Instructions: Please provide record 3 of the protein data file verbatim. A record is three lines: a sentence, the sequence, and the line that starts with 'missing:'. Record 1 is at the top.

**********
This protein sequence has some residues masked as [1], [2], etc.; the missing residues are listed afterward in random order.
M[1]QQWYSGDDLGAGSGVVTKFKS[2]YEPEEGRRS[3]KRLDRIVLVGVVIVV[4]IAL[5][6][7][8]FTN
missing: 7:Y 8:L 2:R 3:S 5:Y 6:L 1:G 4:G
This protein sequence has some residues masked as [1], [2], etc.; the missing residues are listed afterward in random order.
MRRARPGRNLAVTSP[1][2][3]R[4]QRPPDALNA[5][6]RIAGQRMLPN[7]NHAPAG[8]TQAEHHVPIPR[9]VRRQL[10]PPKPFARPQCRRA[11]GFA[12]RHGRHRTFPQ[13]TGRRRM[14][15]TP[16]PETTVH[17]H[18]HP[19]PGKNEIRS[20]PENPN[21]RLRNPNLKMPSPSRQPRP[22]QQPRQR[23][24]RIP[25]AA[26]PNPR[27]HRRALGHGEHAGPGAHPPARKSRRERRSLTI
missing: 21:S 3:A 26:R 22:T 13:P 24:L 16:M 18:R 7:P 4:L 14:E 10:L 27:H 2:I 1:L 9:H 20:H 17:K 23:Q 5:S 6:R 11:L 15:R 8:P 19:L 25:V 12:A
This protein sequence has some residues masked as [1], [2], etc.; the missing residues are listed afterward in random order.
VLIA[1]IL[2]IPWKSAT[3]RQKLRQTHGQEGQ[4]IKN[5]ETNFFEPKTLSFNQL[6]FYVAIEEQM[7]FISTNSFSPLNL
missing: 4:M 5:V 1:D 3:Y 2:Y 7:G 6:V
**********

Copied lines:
This protein sequence has some residues masked as [1], [2], etc.; the missing residues are listed afterward in random order.
VLIA[1]IL[2]IPWKSAT[3]RQKLRQTHGQEGQ[4]IKN[5]ETNFFEPKTLSFNQL[6]FYVAIEEQM[7]FISTNSFSPLNL
missing: 4:M 5:V 1:D 3:Y 2:Y 7:G 6:V